PUBLICATION

The innate immune cell response to bacterial infection in larval zebrafish is light-regulated

Authors
Du, L.Y., Darroch, H., Keerthisinghe, P., Ashimbayeva, E., Astin, J.W., Crosier, K.E., Crosier, P.S., Warman, G., Cheeseman, J., Hall, C.J.
ID
ZDB-PUB-171006-7
Date
2017
Source
Scientific Reports   7: 12657 (Journal)
Registered Authors
Astin, Jonathan, Crosier, Kathy, Crosier, Phil, Hall, Chris
Keywords
none
MeSH Terms
  • Animals
  • Bacterial Infections/immunology*
  • Bacterial Infections/microbiology
  • Circadian Clocks/immunology
  • Circadian Clocks/radiation effects
  • Circadian Rhythm/immunology
  • Circadian Rhythm/radiation effects
  • Disease Models, Animal
  • Humans
  • Immunity, Innate/radiation effects*
  • Larva/immunology
  • Larva/microbiology
  • Light
  • Motor Activity/immunology
  • Motor Activity/radiation effects
  • Photoperiod*
  • Zebrafish/immunology*
  • Zebrafish/microbiology
PubMed
28978916 Full text @ Sci. Rep.
Abstract
The circadian clock, which evolved to help organisms harmonize physiological responses to external conditions (such as the light/dark cycle, LD), is emerging as an important regulator of the immune response to infection. Gaining a complete understanding of how the circadian clock influences the immune cell response requires animal models that permit direct observation of these processes within an intact host. Here, we investigated the use of larval zebrafish, a powerful live imaging system, as a new model to study the impact of a fundamental zeitgeber, light, on the innate immune cell response to infection. Larvae infected during the light phase of the LD cycle and in constant light condition (LL) demonstrated enhanced survival and bacterial clearance when compared with larvae infected during the dark phase of the LD cycle and in constant dark condition (DD). This increased survival was associated with elevated expression of the zebrafish orthologues of the mammalian pro-inflammatory cytokine genes, Tumour necrosis factor-α, Interleukin-8 and Interferon-γ, and increased neutrophil and macrophage recruitment. This study demonstrates for the first time that the larval zebrafish innate immune response to infection is enhanced during light exposure, suggesting that, similar to mammalian systems, the larval zebrafish response to infection is light-regulated.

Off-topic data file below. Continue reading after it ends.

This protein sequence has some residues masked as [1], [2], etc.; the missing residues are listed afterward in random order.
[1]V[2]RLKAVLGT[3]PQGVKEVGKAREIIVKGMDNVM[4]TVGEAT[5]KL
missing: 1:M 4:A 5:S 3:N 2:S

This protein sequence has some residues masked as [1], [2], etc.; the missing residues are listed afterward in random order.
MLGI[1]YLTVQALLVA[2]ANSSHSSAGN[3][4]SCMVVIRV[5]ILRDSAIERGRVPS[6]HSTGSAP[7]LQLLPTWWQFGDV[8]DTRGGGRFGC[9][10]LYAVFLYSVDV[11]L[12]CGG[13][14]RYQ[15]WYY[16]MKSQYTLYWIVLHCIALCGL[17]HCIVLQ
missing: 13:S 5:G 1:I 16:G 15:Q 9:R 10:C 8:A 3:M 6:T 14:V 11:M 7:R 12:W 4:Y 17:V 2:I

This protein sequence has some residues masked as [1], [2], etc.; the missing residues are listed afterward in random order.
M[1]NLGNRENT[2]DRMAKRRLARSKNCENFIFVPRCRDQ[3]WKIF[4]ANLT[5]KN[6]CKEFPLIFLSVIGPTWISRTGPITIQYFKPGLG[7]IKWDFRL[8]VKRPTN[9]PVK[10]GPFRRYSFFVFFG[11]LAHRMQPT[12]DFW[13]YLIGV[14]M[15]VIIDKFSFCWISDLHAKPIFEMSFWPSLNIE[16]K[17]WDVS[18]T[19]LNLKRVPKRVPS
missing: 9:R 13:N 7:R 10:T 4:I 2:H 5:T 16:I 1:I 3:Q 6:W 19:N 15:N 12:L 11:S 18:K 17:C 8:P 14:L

Genes / Markers
Figures
Show all Figures
Expression
Phenotype
Mutation and Transgenics
Human Disease / Model Data
Sequence Targeting Reagents
Fish
Antibodies
Orthology
Engineered Foreign Genes
Mapping
Errata and Notes